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Heartwarming / NieR: Automata

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  • 2B's treatment of 9S tends to be dismissive at best. But when 9S gets taken captive and crucified on sticks by Adam in the Copied City during the first playthrough:
  • End of Route A/B during the final boss fight again demonstrates that beneath her emotionless veneer, she has rock-solid faith in his abilities and would trust him with her life. In response to 9S deciding to hack Eve, Pod 042 says his chances of success are too low and that 2B should just abandon 9S and run off to save herself. This is the only time in the game she gets truly furious at her Pod.
    2B: Shut up! If 9S says he can do it, then he will!
  • Early on, you learn that some machines have become non-hostile. And while there is a war between machines and androids and both can be pretty ruthless, the Resistance camp and Pascal's village seems to be in friendly terms, with some androids even living in Pascal's village. The us-versus-them mentality isn't as present as the first game; and if circumstances were different, the androids and machines wouldn't even be at war against each other. Later on, the machines send a proposal for a peace treaty towards the Bunker (with surprisingly mixed results). This being a Nier game, however, it all goes to hell real quick.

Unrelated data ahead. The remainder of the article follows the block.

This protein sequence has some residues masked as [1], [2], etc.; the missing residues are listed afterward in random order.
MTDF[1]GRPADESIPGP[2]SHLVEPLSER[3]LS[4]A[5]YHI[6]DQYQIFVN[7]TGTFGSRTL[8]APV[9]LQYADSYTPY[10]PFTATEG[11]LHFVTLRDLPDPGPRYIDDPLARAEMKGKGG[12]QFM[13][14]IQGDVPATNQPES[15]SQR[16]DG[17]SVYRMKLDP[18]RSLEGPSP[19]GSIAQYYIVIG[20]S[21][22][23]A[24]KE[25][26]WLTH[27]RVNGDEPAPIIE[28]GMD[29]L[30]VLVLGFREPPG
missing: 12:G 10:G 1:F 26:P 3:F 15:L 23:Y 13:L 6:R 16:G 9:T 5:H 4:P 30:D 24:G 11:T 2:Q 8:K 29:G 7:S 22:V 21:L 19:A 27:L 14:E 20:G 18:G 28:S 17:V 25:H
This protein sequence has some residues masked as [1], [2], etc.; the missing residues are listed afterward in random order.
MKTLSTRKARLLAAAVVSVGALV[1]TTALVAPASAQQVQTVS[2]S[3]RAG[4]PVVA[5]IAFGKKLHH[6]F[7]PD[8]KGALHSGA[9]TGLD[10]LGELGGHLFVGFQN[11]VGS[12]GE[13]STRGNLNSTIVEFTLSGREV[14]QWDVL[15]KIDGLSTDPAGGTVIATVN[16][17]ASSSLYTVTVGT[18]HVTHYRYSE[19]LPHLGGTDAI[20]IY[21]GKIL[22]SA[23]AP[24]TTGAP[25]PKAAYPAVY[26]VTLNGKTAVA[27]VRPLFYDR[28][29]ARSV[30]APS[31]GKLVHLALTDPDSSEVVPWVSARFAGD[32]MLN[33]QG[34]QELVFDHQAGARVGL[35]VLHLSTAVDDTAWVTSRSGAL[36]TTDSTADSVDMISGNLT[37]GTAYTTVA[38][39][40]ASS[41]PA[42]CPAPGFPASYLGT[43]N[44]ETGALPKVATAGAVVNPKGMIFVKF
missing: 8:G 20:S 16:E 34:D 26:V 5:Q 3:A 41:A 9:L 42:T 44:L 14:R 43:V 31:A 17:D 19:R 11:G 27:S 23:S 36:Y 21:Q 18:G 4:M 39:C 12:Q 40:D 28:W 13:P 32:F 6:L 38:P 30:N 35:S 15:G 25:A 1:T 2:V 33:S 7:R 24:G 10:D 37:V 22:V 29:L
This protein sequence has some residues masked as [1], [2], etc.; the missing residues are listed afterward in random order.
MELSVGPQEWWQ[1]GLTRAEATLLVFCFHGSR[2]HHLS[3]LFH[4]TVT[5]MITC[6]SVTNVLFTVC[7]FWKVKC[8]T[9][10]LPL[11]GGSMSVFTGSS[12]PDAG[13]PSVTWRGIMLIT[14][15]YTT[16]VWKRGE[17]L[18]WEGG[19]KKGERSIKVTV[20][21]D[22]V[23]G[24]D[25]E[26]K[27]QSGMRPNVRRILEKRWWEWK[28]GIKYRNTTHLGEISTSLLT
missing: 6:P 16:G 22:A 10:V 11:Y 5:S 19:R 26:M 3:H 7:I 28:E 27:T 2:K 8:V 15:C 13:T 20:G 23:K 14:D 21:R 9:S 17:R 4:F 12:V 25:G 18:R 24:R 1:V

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    • Early in A2's part of Route C/D/E, you're asked by a bunch of young children machines to make a place for them to play in. A2, of course, grumbles about why she should help them in the first place...but does it anyway and gets the gratitude of the kids in return. D'aww. Pascal even thanks you for helping the kids. Keep in mind this is the machine-hating bastard who stabbed the Forest King without any single word.
  • 9S slowly warming up to the friendly machines in Pascal's village in Route A/B, especially with the younger children machines like the ones him and 2B encounter during sidequests. For example, in the Escort Mission that requires you to take a sobbing lost child machine from the City Ruins to Pascal's village, 9S tries to speak to the machine in a gentle manner so it'll cooperate with them. Granted, he still refers to the machine as 'snot-nosed', but at least he treats the machine like a normal person.
    • Similarly, his interactions with "Little Sister" who's lost in the desert. They're mostly funny, as she's channeling Mindy with her barrage of questions, but 9S does his best to answer every one of them—until she asks where children come from.
    • Even when he's at the absolute end of his sanity and has sworn to annihilate all machines in routes C and D, he is still rather friendly with Pascal.
  • A2's last words to 9S in Route C's ending in this, (coupled with being a tearjerker because she's about to commit suicide, after saving him.) Even with all his anger towards her and everything that just happened, she responds with nothing but care... and all because 2B asked her to.